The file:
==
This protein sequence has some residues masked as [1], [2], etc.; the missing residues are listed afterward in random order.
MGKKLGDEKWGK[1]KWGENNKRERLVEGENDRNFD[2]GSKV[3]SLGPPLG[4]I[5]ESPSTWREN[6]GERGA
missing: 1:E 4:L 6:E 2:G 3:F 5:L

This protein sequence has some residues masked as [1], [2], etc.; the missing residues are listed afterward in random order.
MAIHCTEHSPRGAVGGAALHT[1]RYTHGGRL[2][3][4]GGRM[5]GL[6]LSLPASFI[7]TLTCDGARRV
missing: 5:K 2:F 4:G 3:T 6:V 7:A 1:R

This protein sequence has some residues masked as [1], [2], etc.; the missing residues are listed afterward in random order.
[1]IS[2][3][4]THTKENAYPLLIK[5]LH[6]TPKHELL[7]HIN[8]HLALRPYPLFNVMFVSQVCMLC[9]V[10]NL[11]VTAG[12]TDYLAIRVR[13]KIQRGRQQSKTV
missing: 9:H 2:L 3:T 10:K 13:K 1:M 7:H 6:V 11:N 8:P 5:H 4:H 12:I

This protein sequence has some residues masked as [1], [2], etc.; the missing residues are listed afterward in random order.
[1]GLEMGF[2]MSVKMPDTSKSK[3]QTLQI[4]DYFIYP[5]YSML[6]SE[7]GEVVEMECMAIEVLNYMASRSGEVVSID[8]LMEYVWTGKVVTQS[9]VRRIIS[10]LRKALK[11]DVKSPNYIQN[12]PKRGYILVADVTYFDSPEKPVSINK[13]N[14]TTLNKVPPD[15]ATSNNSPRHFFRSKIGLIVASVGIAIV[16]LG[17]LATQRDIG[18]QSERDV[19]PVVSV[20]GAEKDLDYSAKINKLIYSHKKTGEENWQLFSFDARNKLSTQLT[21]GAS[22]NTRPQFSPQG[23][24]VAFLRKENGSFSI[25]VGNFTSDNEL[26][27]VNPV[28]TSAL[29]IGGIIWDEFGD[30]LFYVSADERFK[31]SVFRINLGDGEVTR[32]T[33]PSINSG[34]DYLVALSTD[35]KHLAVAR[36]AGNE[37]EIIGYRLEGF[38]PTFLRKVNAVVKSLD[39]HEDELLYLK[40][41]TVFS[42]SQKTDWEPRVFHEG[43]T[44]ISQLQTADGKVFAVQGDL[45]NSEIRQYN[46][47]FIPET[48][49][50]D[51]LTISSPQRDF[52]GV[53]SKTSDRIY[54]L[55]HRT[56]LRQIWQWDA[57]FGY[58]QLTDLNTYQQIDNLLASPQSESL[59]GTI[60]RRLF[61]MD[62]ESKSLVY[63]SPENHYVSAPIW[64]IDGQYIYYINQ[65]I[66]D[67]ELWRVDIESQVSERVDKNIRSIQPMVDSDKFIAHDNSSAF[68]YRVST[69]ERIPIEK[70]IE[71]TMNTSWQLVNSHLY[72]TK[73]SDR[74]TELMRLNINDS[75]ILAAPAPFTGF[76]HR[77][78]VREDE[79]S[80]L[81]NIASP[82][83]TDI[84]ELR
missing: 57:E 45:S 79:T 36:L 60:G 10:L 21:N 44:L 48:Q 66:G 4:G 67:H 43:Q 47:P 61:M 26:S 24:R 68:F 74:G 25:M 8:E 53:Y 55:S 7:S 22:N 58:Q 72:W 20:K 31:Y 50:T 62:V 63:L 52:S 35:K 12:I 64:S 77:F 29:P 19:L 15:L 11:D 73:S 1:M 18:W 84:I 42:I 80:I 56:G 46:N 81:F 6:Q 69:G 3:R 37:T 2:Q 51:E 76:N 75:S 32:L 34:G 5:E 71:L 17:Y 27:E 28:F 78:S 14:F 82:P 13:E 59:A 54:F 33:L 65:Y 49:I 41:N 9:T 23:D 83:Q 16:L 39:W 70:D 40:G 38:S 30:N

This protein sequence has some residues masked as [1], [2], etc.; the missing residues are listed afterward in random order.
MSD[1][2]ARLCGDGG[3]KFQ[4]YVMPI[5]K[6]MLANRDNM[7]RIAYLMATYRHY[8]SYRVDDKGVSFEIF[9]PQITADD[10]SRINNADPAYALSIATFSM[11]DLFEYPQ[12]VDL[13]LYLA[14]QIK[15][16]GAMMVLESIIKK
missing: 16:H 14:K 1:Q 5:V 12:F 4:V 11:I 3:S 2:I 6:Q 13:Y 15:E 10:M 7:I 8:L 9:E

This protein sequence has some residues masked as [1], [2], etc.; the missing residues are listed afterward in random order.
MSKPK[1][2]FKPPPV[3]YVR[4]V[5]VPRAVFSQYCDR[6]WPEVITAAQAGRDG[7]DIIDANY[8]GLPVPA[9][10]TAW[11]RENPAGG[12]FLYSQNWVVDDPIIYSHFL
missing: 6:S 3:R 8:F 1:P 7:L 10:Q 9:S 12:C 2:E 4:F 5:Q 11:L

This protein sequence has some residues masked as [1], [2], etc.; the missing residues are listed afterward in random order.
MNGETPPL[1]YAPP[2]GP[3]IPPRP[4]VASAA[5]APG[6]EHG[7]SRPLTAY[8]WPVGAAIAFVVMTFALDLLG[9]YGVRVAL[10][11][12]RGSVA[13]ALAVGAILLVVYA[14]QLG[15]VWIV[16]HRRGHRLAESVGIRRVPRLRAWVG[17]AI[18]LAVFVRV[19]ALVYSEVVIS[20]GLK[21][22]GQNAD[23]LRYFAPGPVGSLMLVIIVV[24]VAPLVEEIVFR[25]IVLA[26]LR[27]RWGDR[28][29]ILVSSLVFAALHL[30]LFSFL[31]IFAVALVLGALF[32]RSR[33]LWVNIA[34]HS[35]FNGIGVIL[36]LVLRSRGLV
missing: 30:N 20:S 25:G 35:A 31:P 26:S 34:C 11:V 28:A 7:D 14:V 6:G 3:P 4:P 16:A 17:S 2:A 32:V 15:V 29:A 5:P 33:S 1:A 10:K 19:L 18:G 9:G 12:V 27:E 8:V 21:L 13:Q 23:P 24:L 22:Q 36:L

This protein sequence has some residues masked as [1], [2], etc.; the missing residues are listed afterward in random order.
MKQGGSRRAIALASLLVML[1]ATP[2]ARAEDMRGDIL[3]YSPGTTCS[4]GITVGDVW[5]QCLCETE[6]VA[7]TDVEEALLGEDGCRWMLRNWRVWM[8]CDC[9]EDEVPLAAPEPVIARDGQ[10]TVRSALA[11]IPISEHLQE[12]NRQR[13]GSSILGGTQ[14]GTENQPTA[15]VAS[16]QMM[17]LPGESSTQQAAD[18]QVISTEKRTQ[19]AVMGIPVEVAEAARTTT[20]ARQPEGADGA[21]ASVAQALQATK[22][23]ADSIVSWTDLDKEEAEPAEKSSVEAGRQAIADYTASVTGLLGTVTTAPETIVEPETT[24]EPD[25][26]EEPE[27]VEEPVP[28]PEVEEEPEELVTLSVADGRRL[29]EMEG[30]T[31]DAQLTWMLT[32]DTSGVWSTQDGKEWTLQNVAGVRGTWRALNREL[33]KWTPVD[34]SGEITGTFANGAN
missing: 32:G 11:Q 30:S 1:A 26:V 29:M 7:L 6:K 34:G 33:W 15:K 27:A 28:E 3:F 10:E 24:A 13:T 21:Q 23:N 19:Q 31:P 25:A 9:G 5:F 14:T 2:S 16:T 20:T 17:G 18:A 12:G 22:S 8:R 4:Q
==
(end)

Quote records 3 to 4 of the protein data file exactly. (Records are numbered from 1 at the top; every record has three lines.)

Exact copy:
This protein sequence has some residues masked as [1], [2], etc.; the missing residues are listed afterward in random order.
[1]IS[2][3][4]THTKENAYPLLIK[5]LH[6]TPKHELL[7]HIN[8]HLALRPYPLFNVMFVSQVCMLC[9]V[10]NL[11]VTAG[12]TDYLAIRVR[13]KIQRGRQQSKTV
missing: 9:H 2:L 3:T 10:K 13:K 1:M 7:H 6:V 11:N 8:P 5:H 4:H 12:I

This protein sequence has some residues masked as [1], [2], etc.; the missing residues are listed afterward in random order.
[1]GLEMGF[2]MSVKMPDTSKSK[3]QTLQI[4]DYFIYP[5]YSML[6]SE[7]GEVVEMECMAIEVLNYMASRSGEVVSID[8]LMEYVWTGKVVTQS[9]VRRIIS[10]LRKALK[11]DVKSPNYIQN[12]PKRGYILVADVTYFDSPEKPVSINK[13]N[14]TTLNKVPPD[15]ATSNNSPRHFFRSKIGLIVASVGIAIV[16]LG[17]LATQRDIG[18]QSERDV[19]PVVSV[20]GAEKDLDYSAKINKLIYSHKKTGEENWQLFSFDARNKLSTQLT[21]GAS[22]NTRPQFSPQG[23][24]VAFLRKENGSFSI[25]VGNFTSDNEL[26][27]VNPV[28]TSAL[29]IGGIIWDEFGD[30]LFYVSADERFK[31]SVFRINLGDGEVTR[32]T[33]PSINSG[34]DYLVALSTD[35]KHLAVAR[36]AGNE[37]EIIGYRLEGF[38]PTFLRKVNAVVKSLD[39]HEDELLYLK[40][41]TVFS[42]SQKTDWEPRVFHEG[43]T[44]ISQLQTADGKVFAVQGDL[45]NSEIRQYN[46][47]FIPET[48][49][50]D[51]LTISSPQRDF[52]GV[53]SKTSDRIY[54]L[55]HRT[56]LRQIWQWDA[57]FGY[58]QLTDLNTYQQIDNLLASPQSESL[59]GTI[60]RRLF[61]MD[62]ESKSLVY[63]SPENHYVSAPIW[64]IDGQYIYYINQ[65]I[66]D[67]ELWRVDIESQVSERVDKNIRSIQPMVDSDKFIAHDNSSAF[68]YRVST[69]ERIPIEK[70]IE[71]TMNTSWQLVNSHLY[72]TK[73]SDR[74]TELMRLNINDS[75]ILAAPAPFTGF[76]HR[77][78]VREDE[79]S[80]L[81]NIASP[82][83]TDI[84]ELR
missing: 57:E 45:S 79:T 36:L 60:G 10:L 21:N 44:L 48:Q 66:G 4:G 67:H 43:Q 47:P 61:M 26:S 24:R 68:F 74:G 25:M 8:E 53:Y 55:S 7:S 22:N 58:Q 72:W 20:K 31:Y 50:T 62:V 63:L 52:S 35:K 12:I 64:S 77:F 29:P 19:L 15:L 11:D 73:S 1:M 18:W 84:I 42:I 80:I 56:G 46:N 81:F 6:Q 69:G 3:R 37:T 2:Q 51:E 76:N 75:S 32:L 34:G 5:E 71:L 17:Y 27:E 28:F 78:S 14:F 82:P 13:E 59:A 54:F 33:L 65:Y 49:I 41:N 9:T 23:D 83:Q 16:L 39:W 70:D 40:G 38:S 30:N